The next ROGERS daughter, Jane, married Robert PAYNE on August 15, 1852. They had eight children. Through the PAYNE descendants, the ROGERS bloodline was joined with that of twenty-eight other island families—the BAKERs, the BARRYs, the BOLTONs, the CASEYs, the CRAWFORDs, the DAWSONs, the DIGNEMs, the DOCTEURS, the FARGOs, the FITZGERALDs, the HOGANS, the HORNEs, the HULTONs, the KANEs, the KELLYs, the McALLISTERs, the McDONALDs, the McDONNELLs, the McKENNAs, the McLARENs, the MURPHYs, the O’SHEAs, the RYANs, the SMITHs, the TODDs, the WATTs, the WHITEs, and the YOTTs. Jane died on April 3, 1890 and Robert followed on Oct 6, 1907. They are both buried in the Old Sacred Heart Cemetery.
Daughter Rosanna ROGERS never married. She died August 15, 1861 at the age of 29 and is buried in the Old Sacred Heart Cemetery. Her tombstone in the Old Sacred Heart cemetery states---
“Dearest sister thou hast left us here, thy loss we dearly feel, but tis God who hast bereft us he can all our sorrows feel.”
Daughter Ann ROGERS married John McCORMICK on February 2, 1856 at Sacred Heart Church. They had nine children. John was a sailor and many of their sons were also sailors. Through marriage, however, there are still connections with four island families--the HOGANs, the CATTANACHs, the GREENWOODs, and the HENDERSONs. Ann ROGERS and John McCORMICK are not buried on the island.
Thomas ROGERS never married. He died on the island on Jan 18, 1887. He is also buried in Sacred Heart Cemetery..
Son James ROGERS married Jane YOTT on February 28, 1870 at Sacred Heart Church. Through marriage, this ROGERS’ branch is connected to the BUCKLEY, O’SHEA and YOTT families. James died on March 28, 1912. Jane followed in 1931. They are buried at the New Sacred Heart Cemetery.
Son Anthony ROGERS married Jane O’DONNELL on January 24, 1864 at Sacred Heart Church. Jane died as from complications of childbirth in 1872 and their three children did not reach maturity. It is believed Anthony was involved in the shipping industry and left the island at sometime. He is not recorded as living with his son, Thomas M. on the 1881 census. Thomas instead was living with his grandmother, Elizabeth McGUIRE ROGERS.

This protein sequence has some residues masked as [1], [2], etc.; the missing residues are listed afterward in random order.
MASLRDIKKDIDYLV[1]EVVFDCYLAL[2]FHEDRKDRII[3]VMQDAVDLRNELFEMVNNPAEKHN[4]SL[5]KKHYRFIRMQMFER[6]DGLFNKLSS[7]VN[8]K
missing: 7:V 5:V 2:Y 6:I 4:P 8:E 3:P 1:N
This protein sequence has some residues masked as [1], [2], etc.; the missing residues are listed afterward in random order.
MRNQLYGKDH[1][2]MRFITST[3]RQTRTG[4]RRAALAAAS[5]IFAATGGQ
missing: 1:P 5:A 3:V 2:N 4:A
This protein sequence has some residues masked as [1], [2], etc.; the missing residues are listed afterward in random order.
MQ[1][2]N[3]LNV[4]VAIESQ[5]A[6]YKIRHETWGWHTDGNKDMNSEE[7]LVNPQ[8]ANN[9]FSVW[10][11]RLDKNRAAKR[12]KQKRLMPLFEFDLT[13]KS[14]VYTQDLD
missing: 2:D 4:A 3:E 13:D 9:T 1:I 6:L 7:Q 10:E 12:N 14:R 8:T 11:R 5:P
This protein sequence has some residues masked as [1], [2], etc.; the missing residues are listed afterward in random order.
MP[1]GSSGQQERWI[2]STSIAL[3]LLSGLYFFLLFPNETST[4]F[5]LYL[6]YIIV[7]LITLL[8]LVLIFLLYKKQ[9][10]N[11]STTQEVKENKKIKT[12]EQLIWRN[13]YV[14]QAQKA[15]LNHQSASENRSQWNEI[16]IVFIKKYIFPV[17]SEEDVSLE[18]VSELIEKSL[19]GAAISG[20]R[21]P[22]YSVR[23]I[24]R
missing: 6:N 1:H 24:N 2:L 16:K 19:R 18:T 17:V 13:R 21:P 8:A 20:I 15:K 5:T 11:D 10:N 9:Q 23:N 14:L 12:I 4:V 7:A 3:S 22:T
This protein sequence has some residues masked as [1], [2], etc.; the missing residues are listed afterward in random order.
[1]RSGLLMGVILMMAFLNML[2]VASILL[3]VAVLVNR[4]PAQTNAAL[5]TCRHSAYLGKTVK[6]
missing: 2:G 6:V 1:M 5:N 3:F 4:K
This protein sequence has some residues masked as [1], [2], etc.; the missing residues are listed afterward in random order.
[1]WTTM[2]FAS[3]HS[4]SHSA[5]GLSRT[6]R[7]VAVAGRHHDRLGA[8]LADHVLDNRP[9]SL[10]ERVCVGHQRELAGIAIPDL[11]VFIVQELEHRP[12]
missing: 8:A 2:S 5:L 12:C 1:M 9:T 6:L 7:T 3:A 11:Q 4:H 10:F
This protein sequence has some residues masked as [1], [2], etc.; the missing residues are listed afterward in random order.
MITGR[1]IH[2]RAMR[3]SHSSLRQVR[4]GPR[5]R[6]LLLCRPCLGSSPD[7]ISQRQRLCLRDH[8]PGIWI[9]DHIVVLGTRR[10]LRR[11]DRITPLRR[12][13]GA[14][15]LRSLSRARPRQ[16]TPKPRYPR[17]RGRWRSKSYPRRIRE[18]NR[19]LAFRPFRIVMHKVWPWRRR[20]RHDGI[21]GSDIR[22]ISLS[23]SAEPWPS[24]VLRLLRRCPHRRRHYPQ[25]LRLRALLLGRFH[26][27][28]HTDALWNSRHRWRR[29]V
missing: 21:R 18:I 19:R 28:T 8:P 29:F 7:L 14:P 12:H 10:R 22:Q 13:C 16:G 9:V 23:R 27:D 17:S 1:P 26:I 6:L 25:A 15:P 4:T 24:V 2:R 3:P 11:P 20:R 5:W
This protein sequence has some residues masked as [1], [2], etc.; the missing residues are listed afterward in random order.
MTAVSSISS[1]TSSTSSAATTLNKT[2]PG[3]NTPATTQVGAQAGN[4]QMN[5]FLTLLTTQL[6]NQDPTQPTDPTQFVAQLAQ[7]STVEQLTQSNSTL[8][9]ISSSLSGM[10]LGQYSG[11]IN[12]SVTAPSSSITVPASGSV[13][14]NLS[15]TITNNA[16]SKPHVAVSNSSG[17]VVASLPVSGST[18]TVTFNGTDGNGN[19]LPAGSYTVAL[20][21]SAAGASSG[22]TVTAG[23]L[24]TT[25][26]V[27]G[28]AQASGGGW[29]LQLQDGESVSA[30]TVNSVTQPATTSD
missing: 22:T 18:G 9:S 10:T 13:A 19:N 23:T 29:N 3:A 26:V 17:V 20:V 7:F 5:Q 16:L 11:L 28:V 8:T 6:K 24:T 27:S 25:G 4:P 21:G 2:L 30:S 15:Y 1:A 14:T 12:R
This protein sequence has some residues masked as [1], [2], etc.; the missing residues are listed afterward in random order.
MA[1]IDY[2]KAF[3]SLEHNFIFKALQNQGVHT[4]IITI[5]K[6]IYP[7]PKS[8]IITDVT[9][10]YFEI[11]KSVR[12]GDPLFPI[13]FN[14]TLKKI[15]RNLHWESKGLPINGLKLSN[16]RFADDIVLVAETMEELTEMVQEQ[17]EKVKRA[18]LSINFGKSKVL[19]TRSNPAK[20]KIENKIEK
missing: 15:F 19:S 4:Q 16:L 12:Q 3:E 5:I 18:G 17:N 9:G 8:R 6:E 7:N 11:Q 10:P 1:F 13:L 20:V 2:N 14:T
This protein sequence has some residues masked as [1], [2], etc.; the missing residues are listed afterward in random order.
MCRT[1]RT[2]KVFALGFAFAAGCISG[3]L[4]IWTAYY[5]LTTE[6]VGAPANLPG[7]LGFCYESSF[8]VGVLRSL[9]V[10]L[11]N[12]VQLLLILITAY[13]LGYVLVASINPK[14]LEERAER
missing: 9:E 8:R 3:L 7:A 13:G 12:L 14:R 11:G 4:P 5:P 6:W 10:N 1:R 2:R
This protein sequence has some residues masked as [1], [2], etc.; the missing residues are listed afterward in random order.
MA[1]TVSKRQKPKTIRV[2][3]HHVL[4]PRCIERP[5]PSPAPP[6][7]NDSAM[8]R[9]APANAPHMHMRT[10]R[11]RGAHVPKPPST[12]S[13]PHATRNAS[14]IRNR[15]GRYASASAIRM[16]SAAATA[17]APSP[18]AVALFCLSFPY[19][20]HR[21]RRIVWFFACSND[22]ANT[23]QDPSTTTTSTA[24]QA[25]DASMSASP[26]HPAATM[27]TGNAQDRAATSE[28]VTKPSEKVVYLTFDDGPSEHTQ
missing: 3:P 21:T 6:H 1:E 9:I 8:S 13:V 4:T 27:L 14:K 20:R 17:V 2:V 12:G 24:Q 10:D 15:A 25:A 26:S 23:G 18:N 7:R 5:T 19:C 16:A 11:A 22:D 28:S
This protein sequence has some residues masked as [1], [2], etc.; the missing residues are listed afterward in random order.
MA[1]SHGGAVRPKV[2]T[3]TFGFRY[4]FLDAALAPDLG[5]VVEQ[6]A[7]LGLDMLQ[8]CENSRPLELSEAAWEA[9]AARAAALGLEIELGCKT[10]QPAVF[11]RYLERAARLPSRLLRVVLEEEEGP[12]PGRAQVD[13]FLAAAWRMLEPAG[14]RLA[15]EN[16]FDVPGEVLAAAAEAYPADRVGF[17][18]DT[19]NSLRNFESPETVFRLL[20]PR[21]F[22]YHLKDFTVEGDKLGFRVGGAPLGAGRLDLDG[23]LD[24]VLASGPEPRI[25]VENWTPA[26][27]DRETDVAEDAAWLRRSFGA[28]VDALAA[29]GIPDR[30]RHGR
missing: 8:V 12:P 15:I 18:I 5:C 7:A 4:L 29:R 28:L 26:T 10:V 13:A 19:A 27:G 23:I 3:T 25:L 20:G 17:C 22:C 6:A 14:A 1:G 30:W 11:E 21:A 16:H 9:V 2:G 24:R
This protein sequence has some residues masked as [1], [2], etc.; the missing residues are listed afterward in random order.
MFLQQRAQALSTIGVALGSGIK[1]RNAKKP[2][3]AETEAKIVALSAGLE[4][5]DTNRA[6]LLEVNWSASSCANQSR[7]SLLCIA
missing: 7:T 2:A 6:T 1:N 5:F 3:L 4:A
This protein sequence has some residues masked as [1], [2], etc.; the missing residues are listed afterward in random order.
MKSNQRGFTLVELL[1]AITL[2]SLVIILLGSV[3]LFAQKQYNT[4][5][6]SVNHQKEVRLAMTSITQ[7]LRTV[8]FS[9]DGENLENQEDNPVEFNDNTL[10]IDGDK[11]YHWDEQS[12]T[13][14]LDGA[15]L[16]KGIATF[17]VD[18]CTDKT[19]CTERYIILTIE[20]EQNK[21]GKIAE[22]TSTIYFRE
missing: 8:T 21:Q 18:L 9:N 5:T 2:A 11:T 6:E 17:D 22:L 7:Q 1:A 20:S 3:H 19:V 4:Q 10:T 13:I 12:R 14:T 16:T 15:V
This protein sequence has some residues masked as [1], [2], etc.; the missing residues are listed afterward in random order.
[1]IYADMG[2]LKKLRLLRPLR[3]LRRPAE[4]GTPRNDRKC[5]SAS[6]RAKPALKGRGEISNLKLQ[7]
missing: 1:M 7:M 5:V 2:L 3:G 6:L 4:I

Son John ROGERS married Mary DOWD. While they lived on the island long enough to have one child, they also left the area.
Son Michael ROGERS married Catherine LACEY. It is not known if Catherine was related to the WOLFE ISLAND LACEY family, however. Michael and Catherine left the area for Detroit, Michigan before they started their family.
Daughter, Margaret ROGERS married islander Charles CROWLEY and so is connected to both the CROWLEY and HAGARTY families. It is believed the CROWLEYs were involved in the shipping industry and they eventually ended up living in Chicago, IL.
The twins, Elizabeth and Sarah ROGERS, also married islanders involved in the shipping industry. Sarah married Captain Maurice LANGAN on January 13, 1879 while Elizabeth married Captain John MCAVOY on April 6, 1880. Through Elizabeth’s marriage to John McAvoy, the ROGERS bloodline was connected to the islands’ MCAVOYs and DAWSONs. The LANGANs had no children. The twins left the island a few years after they were married and are buried side-by-side at Mount Carmel Cemetery in Hillside, IL (just outside Chicago) along with their husbands.
Sources for this article(and thanks to):• 1851 Census of Wolfe Island.
• 1881 Census of Wolfe Island.
• Canadian County Digital Atlas Project, McGill University
• Index to Baptisms 1833-1910, Sacred Heart of Mary Roman Catholic Church, Wolfe Island, transcribed courtesy of Chris Morrell.
• Sacred Heart Roman Catholic Church Wolfe Island Marriage Transcriptions 1824 to 1954—Courtesy Pat McAvoy-Costin.
• St. Mary’s Church Records, Kingston, Ontario, Canada LDS films 1298763, 1298764, 1298765 & 1298766.
• Wolfe, Garden and Simcoe Island 19th Century Families by Russ Waller (UE).
• Wolfe Island Family Tree—http://www.gencircles.com/users/islandfamilies/2 Courtesy of Chris Morrell and others.